An extract from another interesting article from the team at "HR Grapevine". Click on the link to find our more or register for their regular updates:
How many workers can one HR practitioner effectively work with? Whilst the answer may well depend on a myriad of unique factors such as the type of organisation, workplace pressure and company profitability, new research conducted by XpertHR has found that the average number currently hovers at around one HR practitioner to 60 employees – this is about half the number of employees compared with 2007 figures.
The early stages of the recession in 2007 yielded the highest ratio of HR professionals to employees ever recorded – with an average of 118 employees for every one HR practitioner, according to the study. The figure showed a significant fall following the recession of 2008, which was likely reflecting the volume of redundancies affecting non-HR employees.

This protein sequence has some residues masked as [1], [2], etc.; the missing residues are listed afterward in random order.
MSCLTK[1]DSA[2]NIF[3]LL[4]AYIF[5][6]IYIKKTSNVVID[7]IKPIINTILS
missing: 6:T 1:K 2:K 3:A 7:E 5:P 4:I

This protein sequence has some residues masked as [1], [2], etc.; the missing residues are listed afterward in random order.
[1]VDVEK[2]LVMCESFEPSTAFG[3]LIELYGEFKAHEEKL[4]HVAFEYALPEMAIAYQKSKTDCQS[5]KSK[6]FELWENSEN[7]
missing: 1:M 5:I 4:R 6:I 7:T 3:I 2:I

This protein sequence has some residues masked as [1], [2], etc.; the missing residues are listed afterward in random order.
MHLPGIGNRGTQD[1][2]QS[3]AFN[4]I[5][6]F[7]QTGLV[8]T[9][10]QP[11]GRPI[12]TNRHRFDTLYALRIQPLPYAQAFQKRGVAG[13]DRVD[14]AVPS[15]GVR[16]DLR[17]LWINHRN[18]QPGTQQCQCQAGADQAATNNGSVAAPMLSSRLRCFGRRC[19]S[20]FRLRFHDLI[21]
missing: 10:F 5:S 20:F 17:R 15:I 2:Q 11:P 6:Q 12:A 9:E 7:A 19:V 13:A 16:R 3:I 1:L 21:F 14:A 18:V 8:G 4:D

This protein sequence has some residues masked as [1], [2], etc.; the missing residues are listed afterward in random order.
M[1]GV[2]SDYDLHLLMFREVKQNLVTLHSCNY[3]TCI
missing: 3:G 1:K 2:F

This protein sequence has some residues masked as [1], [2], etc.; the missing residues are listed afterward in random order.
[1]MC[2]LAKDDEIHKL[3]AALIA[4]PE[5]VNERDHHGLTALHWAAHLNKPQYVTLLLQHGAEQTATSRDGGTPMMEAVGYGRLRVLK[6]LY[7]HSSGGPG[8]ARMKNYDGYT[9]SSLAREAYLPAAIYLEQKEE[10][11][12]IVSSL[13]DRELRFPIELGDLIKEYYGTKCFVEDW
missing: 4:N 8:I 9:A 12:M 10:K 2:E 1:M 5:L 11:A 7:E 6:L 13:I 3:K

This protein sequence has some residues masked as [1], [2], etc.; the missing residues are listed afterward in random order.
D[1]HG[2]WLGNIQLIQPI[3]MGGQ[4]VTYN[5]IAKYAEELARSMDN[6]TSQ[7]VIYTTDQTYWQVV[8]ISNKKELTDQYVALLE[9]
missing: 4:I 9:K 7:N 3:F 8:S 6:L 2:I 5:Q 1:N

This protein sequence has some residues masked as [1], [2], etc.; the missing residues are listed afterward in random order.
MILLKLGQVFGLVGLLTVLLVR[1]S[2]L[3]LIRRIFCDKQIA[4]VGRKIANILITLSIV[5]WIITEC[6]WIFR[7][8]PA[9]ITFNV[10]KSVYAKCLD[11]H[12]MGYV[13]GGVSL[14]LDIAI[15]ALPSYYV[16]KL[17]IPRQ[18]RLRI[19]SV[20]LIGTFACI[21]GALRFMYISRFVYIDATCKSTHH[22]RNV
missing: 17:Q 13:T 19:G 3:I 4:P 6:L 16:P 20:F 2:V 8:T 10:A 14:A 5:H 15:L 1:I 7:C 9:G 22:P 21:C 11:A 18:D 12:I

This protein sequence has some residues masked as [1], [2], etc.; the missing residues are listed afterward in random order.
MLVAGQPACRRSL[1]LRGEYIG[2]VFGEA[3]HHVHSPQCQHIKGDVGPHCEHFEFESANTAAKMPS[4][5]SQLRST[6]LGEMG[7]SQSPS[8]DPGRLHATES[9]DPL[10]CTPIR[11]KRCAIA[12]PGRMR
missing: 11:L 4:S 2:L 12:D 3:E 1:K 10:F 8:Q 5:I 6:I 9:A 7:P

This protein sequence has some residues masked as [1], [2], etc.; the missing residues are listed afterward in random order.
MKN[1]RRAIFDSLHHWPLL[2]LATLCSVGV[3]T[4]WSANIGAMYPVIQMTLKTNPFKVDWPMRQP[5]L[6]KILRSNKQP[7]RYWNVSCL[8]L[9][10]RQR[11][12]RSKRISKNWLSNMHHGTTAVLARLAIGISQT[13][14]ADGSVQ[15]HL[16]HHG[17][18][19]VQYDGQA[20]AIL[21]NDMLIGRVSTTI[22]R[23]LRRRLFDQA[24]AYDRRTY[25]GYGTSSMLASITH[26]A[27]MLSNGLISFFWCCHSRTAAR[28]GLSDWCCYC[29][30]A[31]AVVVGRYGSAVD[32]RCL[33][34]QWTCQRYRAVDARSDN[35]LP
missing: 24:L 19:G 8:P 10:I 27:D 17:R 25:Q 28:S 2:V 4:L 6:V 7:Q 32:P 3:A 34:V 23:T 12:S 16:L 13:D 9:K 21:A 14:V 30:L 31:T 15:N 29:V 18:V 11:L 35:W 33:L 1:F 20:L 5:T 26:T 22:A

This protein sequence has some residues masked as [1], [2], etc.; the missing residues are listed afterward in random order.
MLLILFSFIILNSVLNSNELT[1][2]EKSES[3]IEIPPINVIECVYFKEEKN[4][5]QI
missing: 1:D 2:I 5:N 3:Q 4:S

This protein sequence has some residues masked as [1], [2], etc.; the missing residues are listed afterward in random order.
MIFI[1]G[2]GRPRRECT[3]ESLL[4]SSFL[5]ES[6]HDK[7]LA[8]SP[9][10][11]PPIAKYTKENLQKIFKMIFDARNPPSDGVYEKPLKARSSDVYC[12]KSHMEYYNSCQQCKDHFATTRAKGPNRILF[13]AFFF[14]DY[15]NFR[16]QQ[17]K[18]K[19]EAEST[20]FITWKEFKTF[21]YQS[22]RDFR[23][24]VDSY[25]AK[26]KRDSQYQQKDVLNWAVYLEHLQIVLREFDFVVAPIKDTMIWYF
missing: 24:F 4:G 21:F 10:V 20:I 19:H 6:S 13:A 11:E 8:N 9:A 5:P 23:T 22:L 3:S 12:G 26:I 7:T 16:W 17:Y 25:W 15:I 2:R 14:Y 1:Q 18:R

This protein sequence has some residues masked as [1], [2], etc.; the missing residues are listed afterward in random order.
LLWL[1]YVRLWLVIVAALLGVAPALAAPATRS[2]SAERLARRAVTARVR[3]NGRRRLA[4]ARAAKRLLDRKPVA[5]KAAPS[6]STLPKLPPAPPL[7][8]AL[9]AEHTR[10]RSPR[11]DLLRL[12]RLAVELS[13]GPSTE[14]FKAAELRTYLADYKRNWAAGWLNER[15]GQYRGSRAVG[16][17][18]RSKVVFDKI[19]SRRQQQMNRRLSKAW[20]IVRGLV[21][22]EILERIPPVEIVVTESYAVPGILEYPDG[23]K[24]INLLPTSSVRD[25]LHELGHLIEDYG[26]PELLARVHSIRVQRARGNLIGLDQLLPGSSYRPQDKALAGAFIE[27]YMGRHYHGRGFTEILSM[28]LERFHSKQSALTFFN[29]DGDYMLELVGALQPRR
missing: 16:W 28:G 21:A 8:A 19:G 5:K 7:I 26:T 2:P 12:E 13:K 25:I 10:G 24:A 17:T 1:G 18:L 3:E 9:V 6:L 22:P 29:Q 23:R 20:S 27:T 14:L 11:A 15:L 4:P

And whilst the period of fluctuation around 2007-8 drastically affected HR, nearly half of the 342 organisations polled in the study say that the number of HR staff they employ has not changed over the past two years, whilst two-fifths have reported a notable increase.
Among the latter group, more than two-thirds say that increased HR staffing levels were driven by a constantly growing workload. Yet whilst XperHR claims that the median number of employees per HR professional is 65.2 in 2019 - compared with 59.7 in 2018 - HR practitioners in the public sector are still by far the most under-resourced department with one representative covering an average of 90.1 employees.
This is a stark comparison to the private sector, where one HR representative covers just 60 employees on average.
How does HR spend its money?
The study covered various areas in the HR functionality, including budget. According to the research, the running costs of the median HR department are around £672.73 per year. This is as much as 43% up year-on-year from 2017. Regardless of budget increases, over 22% of departments actually exceeded their budget in 2018, whilst one in five actually underspent.
Yet, for the fourth year running, nearly half of all respondents confirmed that their HR function doesn’t have its own budget. In 2015, that figure stood at around 46%.